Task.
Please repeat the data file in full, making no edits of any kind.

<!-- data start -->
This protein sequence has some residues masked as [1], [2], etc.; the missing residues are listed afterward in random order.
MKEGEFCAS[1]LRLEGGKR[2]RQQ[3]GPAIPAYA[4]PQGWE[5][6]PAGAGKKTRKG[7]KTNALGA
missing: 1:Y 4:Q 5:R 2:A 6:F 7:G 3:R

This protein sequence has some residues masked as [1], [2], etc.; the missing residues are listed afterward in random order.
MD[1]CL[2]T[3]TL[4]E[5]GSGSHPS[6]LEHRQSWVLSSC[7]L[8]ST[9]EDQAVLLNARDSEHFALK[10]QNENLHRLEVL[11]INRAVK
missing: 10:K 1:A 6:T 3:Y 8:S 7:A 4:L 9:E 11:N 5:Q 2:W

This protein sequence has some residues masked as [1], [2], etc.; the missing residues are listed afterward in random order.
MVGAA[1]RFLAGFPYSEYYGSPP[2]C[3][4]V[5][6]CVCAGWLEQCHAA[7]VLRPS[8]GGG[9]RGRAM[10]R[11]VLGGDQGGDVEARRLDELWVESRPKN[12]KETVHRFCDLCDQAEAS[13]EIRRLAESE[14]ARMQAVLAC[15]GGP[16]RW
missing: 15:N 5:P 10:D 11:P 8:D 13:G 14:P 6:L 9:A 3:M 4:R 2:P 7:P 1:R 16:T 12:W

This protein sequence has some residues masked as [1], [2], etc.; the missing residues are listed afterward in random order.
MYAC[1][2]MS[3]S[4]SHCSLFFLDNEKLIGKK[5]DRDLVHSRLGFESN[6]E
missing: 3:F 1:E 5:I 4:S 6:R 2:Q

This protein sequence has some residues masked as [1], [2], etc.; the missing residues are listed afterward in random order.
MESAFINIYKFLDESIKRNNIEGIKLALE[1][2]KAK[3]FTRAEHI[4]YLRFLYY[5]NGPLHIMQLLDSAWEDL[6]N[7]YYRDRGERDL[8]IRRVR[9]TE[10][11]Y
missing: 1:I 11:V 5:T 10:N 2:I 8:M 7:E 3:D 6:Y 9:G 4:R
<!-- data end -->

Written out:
This protein sequence has some residues masked as [1], [2], etc.; the missing residues are listed afterward in random order.
MKEGEFCAS[1]LRLEGGKR[2]RQQ[3]GPAIPAYA[4]PQGWE[5][6]PAGAGKKTRKG[7]KTNALGA
missing: 1:Y 4:Q 5:R 2:A 6:F 7:G 3:R

This protein sequence has some residues masked as [1], [2], etc.; the missing residues are listed afterward in random order.
MD[1]CL[2]T[3]TL[4]E[5]GSGSHPS[6]LEHRQSWVLSSC[7]L[8]ST[9]EDQAVLLNARDSEHFALK[10]QNENLHRLEVL[11]INRAVK
missing: 10:K 1:A 6:T 3:Y 8:S 7:A 4:L 9:E 11:N 5:Q 2:W

This protein sequence has some residues masked as [1], [2], etc.; the missing residues are listed afterward in random order.
MVGAA[1]RFLAGFPYSEYYGSPP[2]C[3][4]V[5][6]CVCAGWLEQCHAA[7]VLRPS[8]GGG[9]RGRAM[10]R[11]VLGGDQGGDVEARRLDELWVESRPKN[12]KETVHRFCDLCDQAEAS[13]EIRRLAESE[14]ARMQAVLAC[15]GGP[16]RW
missing: 15:N 5:P 10:D 11:P 8:D 13:G 14:P 6:L 9:A 3:M 4:R 2:P 7:P 1:R 16:T 12:W

This protein sequence has some residues masked as [1], [2], etc.; the missing residues are listed afterward in random order.
MYAC[1][2]MS[3]S[4]SHCSLFFLDNEKLIGKK[5]DRDLVHSRLGFESN[6]E
missing: 3:F 1:E 5:I 4:S 6:R 2:Q

This protein sequence has some residues masked as [1], [2], etc.; the missing residues are listed afterward in random order.
MESAFINIYKFLDESIKRNNIEGIKLALE[1][2]KAK[3]FTRAEHI[4]YLRFLYY[5]NGPLHIMQLLDSAWEDL[6]N[7]YYRDRGERDL[8]IRRVR[9]TE[10][11]Y
missing: 1:I 11:V 5:T 10:N 2:I 8:M 7:E 3:D 6:Y 9:G 4:R